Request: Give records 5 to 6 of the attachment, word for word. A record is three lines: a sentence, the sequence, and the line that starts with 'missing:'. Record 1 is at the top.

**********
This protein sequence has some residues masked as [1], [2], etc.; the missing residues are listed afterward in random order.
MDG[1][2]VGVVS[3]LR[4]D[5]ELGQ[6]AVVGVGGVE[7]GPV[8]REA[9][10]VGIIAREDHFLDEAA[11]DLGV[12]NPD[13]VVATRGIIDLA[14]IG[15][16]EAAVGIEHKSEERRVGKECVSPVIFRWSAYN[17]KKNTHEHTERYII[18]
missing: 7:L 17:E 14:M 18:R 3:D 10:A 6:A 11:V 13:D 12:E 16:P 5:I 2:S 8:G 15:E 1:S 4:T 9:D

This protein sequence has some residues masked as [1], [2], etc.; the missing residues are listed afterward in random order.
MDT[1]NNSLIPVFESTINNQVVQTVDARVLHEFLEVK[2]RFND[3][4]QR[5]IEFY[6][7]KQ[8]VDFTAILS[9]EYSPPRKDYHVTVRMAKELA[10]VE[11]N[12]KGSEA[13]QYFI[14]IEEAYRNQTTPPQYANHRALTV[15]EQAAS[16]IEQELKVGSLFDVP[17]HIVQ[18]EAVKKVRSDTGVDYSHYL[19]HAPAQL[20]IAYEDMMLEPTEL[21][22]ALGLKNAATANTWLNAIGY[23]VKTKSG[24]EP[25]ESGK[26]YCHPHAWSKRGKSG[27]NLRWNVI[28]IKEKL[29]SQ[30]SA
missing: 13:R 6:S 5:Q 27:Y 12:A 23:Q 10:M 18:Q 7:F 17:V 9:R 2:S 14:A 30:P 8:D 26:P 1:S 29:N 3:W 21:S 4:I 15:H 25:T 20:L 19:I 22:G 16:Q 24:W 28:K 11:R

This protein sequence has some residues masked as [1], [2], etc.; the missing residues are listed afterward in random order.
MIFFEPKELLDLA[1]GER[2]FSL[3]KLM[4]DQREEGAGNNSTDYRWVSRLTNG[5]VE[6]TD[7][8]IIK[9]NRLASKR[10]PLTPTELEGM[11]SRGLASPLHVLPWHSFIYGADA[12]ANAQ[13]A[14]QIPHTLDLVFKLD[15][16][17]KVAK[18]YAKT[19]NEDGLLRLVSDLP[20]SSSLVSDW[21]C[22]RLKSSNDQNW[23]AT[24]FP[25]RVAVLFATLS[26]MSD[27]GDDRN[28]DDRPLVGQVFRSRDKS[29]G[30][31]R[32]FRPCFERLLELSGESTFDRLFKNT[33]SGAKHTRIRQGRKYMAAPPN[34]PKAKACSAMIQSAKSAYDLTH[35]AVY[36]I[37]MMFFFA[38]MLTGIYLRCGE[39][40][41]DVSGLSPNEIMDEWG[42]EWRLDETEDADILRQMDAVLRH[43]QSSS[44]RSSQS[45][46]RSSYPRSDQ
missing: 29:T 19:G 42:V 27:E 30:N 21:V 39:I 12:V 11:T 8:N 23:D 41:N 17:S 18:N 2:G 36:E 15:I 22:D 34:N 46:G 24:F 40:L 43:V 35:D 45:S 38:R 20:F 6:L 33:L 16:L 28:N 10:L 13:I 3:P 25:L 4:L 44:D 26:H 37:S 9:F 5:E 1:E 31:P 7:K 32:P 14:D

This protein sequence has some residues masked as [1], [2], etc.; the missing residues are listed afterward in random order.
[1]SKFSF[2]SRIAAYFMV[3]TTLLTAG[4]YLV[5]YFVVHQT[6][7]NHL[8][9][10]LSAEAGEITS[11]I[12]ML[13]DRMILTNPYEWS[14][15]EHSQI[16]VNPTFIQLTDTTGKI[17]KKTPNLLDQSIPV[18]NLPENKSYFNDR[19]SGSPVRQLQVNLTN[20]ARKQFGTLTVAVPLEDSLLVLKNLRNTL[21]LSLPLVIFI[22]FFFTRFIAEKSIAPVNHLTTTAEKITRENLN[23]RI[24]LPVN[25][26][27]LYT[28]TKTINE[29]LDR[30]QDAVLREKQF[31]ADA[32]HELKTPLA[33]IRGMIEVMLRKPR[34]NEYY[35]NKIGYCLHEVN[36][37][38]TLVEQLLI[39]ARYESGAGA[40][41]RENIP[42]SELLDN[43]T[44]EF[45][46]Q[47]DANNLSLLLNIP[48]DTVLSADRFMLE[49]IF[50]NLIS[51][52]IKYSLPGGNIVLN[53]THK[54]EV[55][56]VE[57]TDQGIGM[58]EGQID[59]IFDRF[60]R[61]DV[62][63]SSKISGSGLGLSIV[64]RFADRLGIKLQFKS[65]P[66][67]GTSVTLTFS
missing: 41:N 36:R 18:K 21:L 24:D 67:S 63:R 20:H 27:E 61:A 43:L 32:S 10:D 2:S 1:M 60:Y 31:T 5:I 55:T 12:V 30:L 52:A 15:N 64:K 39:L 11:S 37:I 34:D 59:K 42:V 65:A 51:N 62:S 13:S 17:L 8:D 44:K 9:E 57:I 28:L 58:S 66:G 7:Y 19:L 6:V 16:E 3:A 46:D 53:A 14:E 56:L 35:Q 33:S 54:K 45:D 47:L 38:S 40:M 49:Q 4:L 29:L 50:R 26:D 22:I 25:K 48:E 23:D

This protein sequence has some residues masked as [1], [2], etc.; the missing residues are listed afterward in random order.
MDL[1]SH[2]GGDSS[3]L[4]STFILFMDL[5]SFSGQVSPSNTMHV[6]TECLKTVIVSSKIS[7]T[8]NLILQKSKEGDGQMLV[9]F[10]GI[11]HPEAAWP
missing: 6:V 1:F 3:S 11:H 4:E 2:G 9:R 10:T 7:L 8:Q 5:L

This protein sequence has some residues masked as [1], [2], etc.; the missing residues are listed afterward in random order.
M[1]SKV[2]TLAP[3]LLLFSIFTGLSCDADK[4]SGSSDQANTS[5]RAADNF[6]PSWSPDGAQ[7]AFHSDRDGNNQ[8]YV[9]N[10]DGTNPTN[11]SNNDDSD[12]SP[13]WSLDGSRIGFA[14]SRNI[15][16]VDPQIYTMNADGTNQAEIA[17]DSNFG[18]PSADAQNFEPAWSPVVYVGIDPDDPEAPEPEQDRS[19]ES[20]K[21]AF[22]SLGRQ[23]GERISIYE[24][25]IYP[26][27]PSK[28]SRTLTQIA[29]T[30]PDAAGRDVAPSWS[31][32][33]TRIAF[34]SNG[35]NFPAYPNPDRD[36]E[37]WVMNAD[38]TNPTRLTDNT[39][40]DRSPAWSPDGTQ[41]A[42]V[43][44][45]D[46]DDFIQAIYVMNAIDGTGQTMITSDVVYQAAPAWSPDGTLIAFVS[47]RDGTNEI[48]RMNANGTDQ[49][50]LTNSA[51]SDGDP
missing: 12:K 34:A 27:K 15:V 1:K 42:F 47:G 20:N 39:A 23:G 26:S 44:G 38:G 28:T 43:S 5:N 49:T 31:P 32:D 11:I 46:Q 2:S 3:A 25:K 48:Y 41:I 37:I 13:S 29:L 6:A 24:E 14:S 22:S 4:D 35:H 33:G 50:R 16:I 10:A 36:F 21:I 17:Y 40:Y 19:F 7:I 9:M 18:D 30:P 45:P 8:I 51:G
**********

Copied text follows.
This protein sequence has some residues masked as [1], [2], etc.; the missing residues are listed afterward in random order.
MDL[1]SH[2]GGDSS[3]L[4]STFILFMDL[5]SFSGQVSPSNTMHV[6]TECLKTVIVSSKIS[7]T[8]NLILQKSKEGDGQMLV[9]F[10]GI[11]HPEAAWP
missing: 6:V 1:F 3:S 11:H 4:E 2:G 9:R 10:T 7:L 8:Q 5:L

This protein sequence has some residues masked as [1], [2], etc.; the missing residues are listed afterward in random order.
M[1]SKV[2]TLAP[3]LLLFSIFTGLSCDADK[4]SGSSDQANTS[5]RAADNF[6]PSWSPDGAQ[7]AFHSDRDGNNQ[8]YV[9]N[10]DGTNPTN[11]SNNDDSD[12]SP[13]WSLDGSRIGFA[14]SRNI[15][16]VDPQIYTMNADGTNQAEIA[17]DSNFG[18]PSADAQNFEPAWSPVVYVGIDPDDPEAPEPEQDRS[19]ES[20]K[21]AF[22]SLGRQ[23]GERISIYE[24][25]IYP[26][27]PSK[28]SRTLTQIA[29]T[30]PDAAGRDVAPSWS[31][32][33]TRIAF[34]SNG[35]NFPAYPNPDRD[36]E[37]WVMNAD[38]TNPTRLTDNT[39][40]DRSPAWSPDGTQ[41]A[42]V[43][44][45]D[46]DDFIQAIYVMNAIDGTGQTMITSDVVYQAAPAWSPDGTLIAFVS[47]RDGTNEI[48]RMNANGTDQ[49][50]LTNSA[51]SDGDP
missing: 12:K 34:A 27:K 15:V 1:K 42:F 47:G 20:N 39:A 23:G 26:S 44:G 38:G 28:T 43:S 5:N 49:T 31:P 32:D 11:I 46:Q 2:S 3:A 25:K 48:Y 41:I 37:I 13:S 29:L 6:A 24:E 14:S 22:S 4:D 35:H 33:G 50:R 16:I 10:A 36:F 21:I 17:Y 40:Y 19:F 7:I 9:M 18:D 30:P 45:P 8:I 51:G